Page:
Tuesday, May 13, 2008

How easy can you take it in an F-150 SuperCrew?

Five years ago I bought an F-150 SuperCrew with a 5.4L V8 engine. My dad asked me to help him sell it. Instead I drove it for a day and a half and announced I was buying it.

Nobody could believe it. At the time my daily driver was a blue-on-blue Accord EX sedan with a manual transmission, and I loved it. And now I'm getting a full-size crew-cab pickup? Everyone expected me to drive the truck for a year or so, then dump it for another Honda, having learned an expensive lesson in late-model depreciation.

Nope. There it is in the garage. It's closing on 106K miles now, 68K of which are mine. It runs perfectly. In five years, in addition to normal maintenance, all I've done is replace an A/C line and the parking brake cable. It's a marvelous vehicle. I love my truck.

Well, there is one little thing. It seems I'm spending $3,000 annually on gasoline.

Now I'm not going to get into the ins and outs of why oil prices are where they are. I'm not even going to complain about it, really. I have been blessed with success sufficient to afford an $85 fill-up every ten days, and I really do thank God for the opportunity every time I do it.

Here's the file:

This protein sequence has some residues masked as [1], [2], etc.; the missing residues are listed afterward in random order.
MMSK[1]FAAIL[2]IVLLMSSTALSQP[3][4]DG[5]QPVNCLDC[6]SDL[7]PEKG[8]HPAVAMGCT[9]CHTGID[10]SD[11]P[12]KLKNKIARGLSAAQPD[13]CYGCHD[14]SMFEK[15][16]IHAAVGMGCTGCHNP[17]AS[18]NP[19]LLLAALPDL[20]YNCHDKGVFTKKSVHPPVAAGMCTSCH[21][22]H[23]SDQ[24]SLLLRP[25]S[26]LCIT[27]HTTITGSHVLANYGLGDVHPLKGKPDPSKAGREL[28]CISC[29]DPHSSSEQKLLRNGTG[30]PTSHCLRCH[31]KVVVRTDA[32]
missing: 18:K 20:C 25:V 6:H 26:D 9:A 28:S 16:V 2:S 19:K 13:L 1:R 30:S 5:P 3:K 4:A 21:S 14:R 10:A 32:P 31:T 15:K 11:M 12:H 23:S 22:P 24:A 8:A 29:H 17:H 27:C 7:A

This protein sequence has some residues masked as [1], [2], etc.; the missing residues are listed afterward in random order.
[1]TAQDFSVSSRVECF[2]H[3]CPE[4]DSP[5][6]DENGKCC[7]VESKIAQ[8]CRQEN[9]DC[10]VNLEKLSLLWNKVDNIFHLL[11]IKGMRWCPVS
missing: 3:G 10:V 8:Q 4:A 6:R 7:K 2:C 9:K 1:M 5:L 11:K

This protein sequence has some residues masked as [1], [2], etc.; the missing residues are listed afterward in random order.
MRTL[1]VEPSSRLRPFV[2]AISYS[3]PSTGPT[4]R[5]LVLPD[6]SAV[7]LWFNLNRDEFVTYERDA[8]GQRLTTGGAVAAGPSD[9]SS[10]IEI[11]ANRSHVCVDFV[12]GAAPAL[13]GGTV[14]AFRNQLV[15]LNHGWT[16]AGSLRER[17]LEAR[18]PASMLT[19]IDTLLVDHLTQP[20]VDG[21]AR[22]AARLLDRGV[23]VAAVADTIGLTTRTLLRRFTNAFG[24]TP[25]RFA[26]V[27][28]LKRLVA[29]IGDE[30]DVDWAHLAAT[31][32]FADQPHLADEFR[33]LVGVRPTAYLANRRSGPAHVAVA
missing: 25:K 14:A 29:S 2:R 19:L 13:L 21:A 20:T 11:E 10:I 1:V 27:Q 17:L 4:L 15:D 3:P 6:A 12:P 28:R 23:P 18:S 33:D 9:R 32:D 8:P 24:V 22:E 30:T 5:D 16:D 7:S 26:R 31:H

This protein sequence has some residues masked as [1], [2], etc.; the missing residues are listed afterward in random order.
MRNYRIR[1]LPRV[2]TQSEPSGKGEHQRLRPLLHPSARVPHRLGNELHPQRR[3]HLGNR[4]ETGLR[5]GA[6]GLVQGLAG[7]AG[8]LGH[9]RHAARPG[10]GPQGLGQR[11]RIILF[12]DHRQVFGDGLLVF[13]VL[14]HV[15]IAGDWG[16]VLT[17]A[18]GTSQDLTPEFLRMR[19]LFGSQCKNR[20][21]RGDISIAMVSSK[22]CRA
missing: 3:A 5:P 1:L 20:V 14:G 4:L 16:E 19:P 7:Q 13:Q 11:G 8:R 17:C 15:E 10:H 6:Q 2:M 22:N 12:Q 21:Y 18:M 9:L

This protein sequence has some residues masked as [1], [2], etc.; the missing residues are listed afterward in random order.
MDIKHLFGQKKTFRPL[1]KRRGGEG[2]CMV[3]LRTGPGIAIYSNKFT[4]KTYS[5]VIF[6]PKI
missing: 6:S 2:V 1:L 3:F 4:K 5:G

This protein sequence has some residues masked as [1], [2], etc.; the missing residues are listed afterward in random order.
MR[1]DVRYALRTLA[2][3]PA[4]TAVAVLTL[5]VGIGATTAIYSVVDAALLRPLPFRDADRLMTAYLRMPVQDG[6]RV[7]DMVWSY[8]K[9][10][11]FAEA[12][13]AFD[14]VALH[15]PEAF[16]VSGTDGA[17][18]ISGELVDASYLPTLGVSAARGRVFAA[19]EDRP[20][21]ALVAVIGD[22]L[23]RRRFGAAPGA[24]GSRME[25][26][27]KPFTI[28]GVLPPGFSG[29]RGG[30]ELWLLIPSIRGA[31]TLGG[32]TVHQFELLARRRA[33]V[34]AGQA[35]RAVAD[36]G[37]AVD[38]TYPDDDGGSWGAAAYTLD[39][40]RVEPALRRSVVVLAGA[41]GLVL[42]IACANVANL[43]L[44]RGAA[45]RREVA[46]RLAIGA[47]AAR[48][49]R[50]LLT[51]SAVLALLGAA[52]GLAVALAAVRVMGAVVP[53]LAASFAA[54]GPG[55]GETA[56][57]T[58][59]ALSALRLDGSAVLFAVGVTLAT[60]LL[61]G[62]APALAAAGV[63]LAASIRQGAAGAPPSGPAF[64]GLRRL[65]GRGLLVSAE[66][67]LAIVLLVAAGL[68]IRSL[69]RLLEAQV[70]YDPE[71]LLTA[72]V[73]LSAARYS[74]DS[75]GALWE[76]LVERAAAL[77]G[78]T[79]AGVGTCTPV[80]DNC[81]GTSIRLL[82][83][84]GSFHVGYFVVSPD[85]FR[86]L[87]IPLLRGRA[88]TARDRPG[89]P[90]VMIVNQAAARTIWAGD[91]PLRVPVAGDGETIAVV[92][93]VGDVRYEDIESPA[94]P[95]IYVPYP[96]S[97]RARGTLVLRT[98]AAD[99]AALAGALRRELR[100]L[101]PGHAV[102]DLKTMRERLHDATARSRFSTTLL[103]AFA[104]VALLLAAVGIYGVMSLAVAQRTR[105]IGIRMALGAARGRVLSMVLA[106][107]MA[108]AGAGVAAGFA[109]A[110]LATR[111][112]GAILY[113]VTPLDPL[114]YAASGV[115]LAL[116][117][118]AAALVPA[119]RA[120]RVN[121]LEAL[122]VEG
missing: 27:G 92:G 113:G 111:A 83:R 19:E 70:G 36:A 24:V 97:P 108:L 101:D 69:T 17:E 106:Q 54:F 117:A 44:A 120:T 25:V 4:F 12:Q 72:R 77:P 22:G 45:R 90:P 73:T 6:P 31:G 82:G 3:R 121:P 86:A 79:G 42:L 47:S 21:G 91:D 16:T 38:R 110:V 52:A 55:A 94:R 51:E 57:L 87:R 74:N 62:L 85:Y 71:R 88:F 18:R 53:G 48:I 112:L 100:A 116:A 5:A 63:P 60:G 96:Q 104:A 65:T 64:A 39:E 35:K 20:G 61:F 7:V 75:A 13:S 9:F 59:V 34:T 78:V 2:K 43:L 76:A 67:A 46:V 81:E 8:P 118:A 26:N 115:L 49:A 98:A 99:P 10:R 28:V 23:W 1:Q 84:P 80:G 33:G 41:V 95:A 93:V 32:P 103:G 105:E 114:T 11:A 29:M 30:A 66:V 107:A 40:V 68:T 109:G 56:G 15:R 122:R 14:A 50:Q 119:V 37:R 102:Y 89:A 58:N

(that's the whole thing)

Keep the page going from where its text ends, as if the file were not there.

However, that doesn't mean I enjoy it.

Lea and I are going to buy a third car soon. It may be a beater, or we may get something new, but it's going to get excellent gas mileage. I'll drive it to work, and she'll drive it at night. It's a car for when we're driving alone, or when we have only one child with us, dig? I'm looking forward to having it.

But it's going to be a month or two before we do it. In the meantime, as I was watching the numbers whirl dizzyingly at the gas pump yesterday, I decided I'd use this tankful to see what sort of fuel economy I could get, driving very carefully. I consistently average 15.5 mpg; how much can I improve it?

I'm not sure what I can reasonably expect. My dad was an excellent driving instructor, and I got extended lessons not only in safety but in efficiency. (And after I actually bought a few tanks of gas with "my own money," the jackrabbit starts did indeed become fewer and farther between.) The point is I'm already driving sensibly in terms of pointless acceleration, anticipating traffic signals, and the like.

So what can obsessive and meticulous attention do for me? If I can even get to 17 mpg, that would save me about $20 a month. We'll see.